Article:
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Whack into the whiting
  |  First Published: December 2011



First of all I would like to wish everybody a happy and safe new year and may some big fish come your way.

If you have your boat in Apollo Bay then that shouldn’t be a problem as the fishing has been fantastic in recent weeks. Snapper, flathead and gummy sharks have been the main species targeted over the past few weeks and some big fish have been caught.

Boats fishing in 38m out from the lighthouse and 45m off Cape Patton have reported gummies and school sharks to 15kg taking squid and fish baits while the snapper to 4kg have been biting well on squid, fish fillets or pilchard baits.

When fishing these depths for snapper or gummies try to concentrate your efforts around slack water or fish on days when there is little tidal movement. This way your sinker will hold the bottom better giving you more chance of hooking a fish. Drifting will help you locate where the fish are holding but remember to leave your GPS turned on and mark the spot as soon as you hook a fish.

Then it is a simple matter of drifting over the same area again as the snapper and gummies tend to school up in large numbers. If you’re chasing an easy feed then flathead can be found just about anywhere between 30-40m on a sandy bottom but for consistent captures give 40m of water off Bald Hill or in 35m off Skenes Creek a shot.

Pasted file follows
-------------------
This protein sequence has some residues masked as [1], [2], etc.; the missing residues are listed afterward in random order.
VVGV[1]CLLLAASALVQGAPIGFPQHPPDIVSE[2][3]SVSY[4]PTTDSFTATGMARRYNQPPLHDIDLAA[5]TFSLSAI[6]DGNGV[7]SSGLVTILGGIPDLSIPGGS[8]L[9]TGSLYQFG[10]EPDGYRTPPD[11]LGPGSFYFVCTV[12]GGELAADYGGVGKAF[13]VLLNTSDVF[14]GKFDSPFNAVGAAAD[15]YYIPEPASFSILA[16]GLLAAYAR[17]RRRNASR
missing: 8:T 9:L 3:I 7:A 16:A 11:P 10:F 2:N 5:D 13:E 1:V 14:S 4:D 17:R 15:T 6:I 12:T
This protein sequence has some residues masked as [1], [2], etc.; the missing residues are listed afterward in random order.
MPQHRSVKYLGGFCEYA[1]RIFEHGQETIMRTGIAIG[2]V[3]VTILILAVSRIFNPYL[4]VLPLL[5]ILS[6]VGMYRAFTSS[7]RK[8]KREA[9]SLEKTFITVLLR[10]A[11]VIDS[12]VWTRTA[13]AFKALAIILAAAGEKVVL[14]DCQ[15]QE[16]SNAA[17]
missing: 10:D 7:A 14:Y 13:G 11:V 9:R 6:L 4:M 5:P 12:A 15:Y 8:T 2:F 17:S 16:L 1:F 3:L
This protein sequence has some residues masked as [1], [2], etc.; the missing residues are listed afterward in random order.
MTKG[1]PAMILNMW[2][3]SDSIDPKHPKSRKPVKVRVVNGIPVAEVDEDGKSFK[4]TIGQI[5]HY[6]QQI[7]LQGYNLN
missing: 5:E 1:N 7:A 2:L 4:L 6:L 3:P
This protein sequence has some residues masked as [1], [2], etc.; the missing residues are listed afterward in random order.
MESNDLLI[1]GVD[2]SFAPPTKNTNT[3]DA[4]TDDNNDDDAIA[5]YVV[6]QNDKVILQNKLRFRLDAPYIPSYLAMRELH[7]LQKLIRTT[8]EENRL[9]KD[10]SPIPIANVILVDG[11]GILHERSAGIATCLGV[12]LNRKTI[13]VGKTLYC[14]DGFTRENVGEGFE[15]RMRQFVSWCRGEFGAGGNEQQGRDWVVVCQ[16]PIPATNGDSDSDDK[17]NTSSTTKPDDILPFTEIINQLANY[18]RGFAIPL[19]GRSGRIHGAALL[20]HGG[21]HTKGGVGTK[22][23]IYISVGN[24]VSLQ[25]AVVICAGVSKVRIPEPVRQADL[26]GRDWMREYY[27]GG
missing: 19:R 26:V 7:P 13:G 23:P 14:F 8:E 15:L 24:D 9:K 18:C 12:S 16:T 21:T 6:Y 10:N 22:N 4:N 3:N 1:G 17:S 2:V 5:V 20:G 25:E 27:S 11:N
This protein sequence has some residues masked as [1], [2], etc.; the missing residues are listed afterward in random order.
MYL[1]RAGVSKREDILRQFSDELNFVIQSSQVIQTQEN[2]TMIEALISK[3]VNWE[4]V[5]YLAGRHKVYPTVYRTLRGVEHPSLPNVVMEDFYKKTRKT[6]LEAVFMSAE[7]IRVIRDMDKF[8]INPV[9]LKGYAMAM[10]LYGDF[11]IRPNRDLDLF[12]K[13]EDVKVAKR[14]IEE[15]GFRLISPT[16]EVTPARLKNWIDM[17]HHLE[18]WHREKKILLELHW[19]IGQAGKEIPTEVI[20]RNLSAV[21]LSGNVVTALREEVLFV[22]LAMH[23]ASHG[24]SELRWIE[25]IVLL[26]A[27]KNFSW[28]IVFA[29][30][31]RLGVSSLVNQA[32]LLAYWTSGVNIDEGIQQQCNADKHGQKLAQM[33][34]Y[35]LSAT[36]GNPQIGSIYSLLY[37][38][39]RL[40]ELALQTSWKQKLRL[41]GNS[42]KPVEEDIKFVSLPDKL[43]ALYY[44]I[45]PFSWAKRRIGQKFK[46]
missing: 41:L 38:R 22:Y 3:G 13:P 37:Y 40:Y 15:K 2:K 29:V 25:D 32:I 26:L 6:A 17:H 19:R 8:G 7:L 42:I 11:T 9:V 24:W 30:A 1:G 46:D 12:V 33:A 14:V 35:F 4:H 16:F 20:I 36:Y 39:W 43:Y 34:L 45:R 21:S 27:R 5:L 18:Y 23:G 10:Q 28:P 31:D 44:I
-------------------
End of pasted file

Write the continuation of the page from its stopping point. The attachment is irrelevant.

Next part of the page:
Flathead will eat just about anything you put on your hook and any of the frozen baits such as bluebait, pilchards and squid work fine as does fresh fish pieces with the skin left on.

Expect to catch both sand and tiger flathead off Apollo Bay with big specimens reaching 60cm or more in size. King George whiting have been taken around the inshore reefs on pipis fished on a running sinker rig. Late in the afternoon is a good time to target the whiting and they have been responding well to berley made from pellets and crushed pilchards soaked in tuna oil.

Try out from the waterfall, Elliot River, Marengo or the back of the golf course and look for the sandy channels amongst the reef patches. King George whiting in these areas constantly exceed 40cm in length with 50cm being a big fish. Now that’s some decent sized fillets!

Shark anglers will be targeting mako and blue sharks which will be frequenting water over 70m deep and responding to a constant trail of berley made from fish, bread and tuna oil. Apollo Bay is a known big shark fishery with 200kg specimens being caught each season.

The local pier has been a hive of activity with anglers trying to tempt the flighty calamari squid from inside the boat harbour. Good numbers of squid can be targeted in the harbour early and late in the day but they do become hard to catch after constant fishing pressure.

To out smart the cephalopods try down sizing your jig to a small 1.5 size and fish it deep and slow over the sea grass beds.

King George whiting are also available in the harbour and are best targeted from the end of the pier or the breakwall fishing back into the sandy entrance. Use a light running sinker rig and pipis baited on a size 6 hook and fish the incoming tide for best results.

Dean Candy with a couple of King George whiting taken on pipis inside the Apollo Bay boat harbour.

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